Making users more secure generally means annoying them. Whether it’s making them carry a hardware security key or just enforcing a short screensaver timeout, changing how people go about their work is annoying—and an annoyed user is not a secure user.

The effectiveness of a lot of security controls relies on the user cooperating. If they get frustrated with all the barriers and friction between them and doing their actual job, they might just find ways around the controls—their shortened screensaver timeout is soon “fixed” with a keep-awake app and now they’re less secure than they were before.

Although there’s a never-ending stream of new controls security teams want to build, enforcing them without enough goodwill from the user can end up worsening security.

But, letting users dictate what security controls they’ll accept isn’t a solution. So how does a security team tread the fine line of deploying enough controls to secure a system without infuriating its users?

Thinking in terms of budgets

Security teams want to enforce lots of new controls but find that the faster they do, the more users get annoyed.
Likewise, product teams want to release lots of new features but find that the faster they do, the more often the product breaks.

Fortunately for the product team, measuring uptime makes it easy to quantify how often they break the product. If their product is supposed to have 99.9% uptime—perhaps promised to customers as a Service Level Agreement (SLA)—the team can meet this commitment as long as the product is broken for less than 43 minutes per month. After an outage, the team can work out how much time they have remaining, and so decide how careful they need to be for the rest of the month—perhaps deciding to delay the release of that new, ambitious feature.

But, the 43 minutes aren’t just a countdown till contract-breach, they make up an “error budget”1 the team can spend tactically. Sometimes the team intentionally cause downtime. For example, rather than attempting a complex, no-downtime database upgrade, they might instead choose to just take the system down for 15 minutes and take a simpler upgrade path. They get to avoid some tricky engineering work but, in exchange, it costs them some of their error budget.

Of course, the team aren’t always so fortunate—some months, a single unforeseen outage can use up their entire error budget. Until the budget is replenished, the team have to be extra careful to avoid any more downtime. They don’t have the luxury of using their budget for any non-essentials.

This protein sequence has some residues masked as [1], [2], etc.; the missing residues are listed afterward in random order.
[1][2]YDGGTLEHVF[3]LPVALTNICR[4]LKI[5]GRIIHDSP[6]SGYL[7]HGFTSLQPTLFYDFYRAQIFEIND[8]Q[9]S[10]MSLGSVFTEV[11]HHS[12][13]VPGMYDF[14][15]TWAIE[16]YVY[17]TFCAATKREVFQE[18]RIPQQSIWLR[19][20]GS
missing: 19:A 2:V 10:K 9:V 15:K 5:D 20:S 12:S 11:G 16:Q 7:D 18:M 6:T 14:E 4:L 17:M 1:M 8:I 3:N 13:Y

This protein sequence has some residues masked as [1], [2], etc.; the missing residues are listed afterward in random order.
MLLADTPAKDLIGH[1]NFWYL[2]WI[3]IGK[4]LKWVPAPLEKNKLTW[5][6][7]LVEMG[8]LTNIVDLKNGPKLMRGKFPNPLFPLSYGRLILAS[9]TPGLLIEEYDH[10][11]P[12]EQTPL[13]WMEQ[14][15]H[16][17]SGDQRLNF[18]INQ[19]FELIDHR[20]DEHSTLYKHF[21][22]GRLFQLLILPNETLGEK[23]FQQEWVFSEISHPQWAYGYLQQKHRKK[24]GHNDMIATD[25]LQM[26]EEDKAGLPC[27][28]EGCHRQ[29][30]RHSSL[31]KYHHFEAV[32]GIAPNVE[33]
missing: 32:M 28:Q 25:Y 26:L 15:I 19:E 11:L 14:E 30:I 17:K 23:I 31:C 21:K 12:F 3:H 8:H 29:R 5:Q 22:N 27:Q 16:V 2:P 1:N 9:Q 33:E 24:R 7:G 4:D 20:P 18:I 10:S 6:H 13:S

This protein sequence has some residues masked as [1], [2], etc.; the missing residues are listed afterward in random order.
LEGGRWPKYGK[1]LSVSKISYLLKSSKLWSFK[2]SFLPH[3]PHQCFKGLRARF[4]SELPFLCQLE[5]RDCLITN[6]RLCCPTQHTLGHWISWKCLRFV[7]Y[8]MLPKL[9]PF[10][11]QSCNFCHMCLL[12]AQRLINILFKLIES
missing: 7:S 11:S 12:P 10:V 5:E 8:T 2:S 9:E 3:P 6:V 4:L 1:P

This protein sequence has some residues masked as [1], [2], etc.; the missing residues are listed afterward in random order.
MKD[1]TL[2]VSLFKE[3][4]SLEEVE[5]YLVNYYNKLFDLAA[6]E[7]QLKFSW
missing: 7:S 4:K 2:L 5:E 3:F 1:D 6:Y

The security goodwill budget

Although it’s impossible to measure how much “security goodwill” a user has remaining, luckily it otherwise behaves very similarly to the product team’s error budget. Exceeding the user’s goodwill won’t directly cost you money like breaching an SLA does, but your security culture will take a big hit.

Thankfully, as humans we’re very adaptable and so the security control that today infuriates a user, next week only annoys them and is soon just the way things work. Just like a lottery winner eventually returns to their original level of happiness2, a user’s goodwill gradually restores itself.

Spending your budget wisely

A graph of a hypothetical security goodwill budget throughout the year. From January to April it steadily increases, from April to August it plateaus, and from August onwards it decreases as two new security controls are enforced.

So why use a budget to think about this tradeoff between enforcing new controls and infuriating users? Because thinking about security goodwill as a budget lets you easily apply what you already know about managing budgets.

1: Don’t exceed your budget

Just because you’ve thought up a cool new security control, doesn’t mean you should enforce it straight away. First, you should work out if you’ve got enough budget remaining.

How annoying is this new control? How much goodwill is it going to cost?
Which users is this going to annoy? How much goodwill do they have left?

Delaying the new control might be painful but you’ll get better results by waiting than if you charged ahead without thinking about your users.